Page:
My Trip to Burma: The Phaung Daw Oo Pagoda, another beautiful sunset, and goodbye to Inle Lake.
After lunch at the Inthar Heritage House (and a good hour spent playing with the cats at the sanctuary), we hit our last site, just a little south of Ywama. It’s the Phaung Daw Oo Pagoda, and it is the most important religious site in the area. Inside are five small Buddha images at the central shrine.
The pagoda is the site of the 18 day-long Phaung Daw Oo Festival, held in September and October. It is considered one of the biggest festivals in Burma. At this festival, four of the five revered Buddha images are paraded around the lake in an elaborate barge pulled by longboats. The boats are manned by hundreds of people who propel the boat using the famous one-legged rowing technique that I’ve written about so much. Pilgrims from all over the country come to this festival to pay homage to the images.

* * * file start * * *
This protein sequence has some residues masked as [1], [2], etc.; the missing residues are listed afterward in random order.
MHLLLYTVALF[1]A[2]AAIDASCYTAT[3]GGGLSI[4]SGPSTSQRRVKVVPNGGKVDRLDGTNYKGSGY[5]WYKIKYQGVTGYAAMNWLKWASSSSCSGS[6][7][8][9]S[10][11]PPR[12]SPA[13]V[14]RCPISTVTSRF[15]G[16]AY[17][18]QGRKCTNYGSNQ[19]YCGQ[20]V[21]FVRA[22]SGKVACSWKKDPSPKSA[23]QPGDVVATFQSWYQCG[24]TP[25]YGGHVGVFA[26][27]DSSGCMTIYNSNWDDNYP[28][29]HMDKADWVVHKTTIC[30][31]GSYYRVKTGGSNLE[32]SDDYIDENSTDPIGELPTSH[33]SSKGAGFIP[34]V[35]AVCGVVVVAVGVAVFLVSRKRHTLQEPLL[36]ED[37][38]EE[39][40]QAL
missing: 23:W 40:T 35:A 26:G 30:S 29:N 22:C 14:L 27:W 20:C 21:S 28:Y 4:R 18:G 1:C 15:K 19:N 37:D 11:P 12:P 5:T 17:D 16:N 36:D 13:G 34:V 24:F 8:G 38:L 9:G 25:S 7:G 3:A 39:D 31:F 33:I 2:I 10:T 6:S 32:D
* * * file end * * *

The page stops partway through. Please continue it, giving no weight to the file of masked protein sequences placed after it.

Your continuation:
Women are not allowed to ascend the central shrine.
We weren’t there at the time of the festival, but it was interesting nonetheless. What makes it so interesting is the fervor with which visitors cake the gold leaf onto these statues. Over the years, they have lost any semblance of human shape, and are now just five gold blobs! It’s crazy.
This gold leaf concession was, well, a gold mine.
At the souvenir shop there, they were selling figurines of the five statues. But they didn’t depict the original Buddhas. They depicted the current blobby Buddhas! Crazy! Time to head back to Nyaungshwe, pack up, and get ready to fly to Mandalay tomorrow. I loved Bagan, but I think I liked Inle Lake just as much. As we wrap up our time at Inle Lake, I couldn’t help noticing that on the lake’s eastern shore is a gash in the landscape. It’s a construction project that will triple the number of hotel rooms at Inle Lake. Can the lake’s fragile infrastructure support such a massive influx of tourists? The lake itself is silting up from unsustainable farming practices, and the narrow waterways, which we had the good fortune of exploring, are starting to get crowded. The long-term inaccessibility of this area is a major part of the beauty of it – indeed the beauty of Burma. I suppose the big question remains: as this area becomes so much more accessible, will it even be worth accessing? I’m optimistic, especially given the good work of the Inthar Heritage House, which is dedicated to preserving the Inle Lake way of life. My parting images of Inle Lake: sunset on the lake as we head back to the jetty.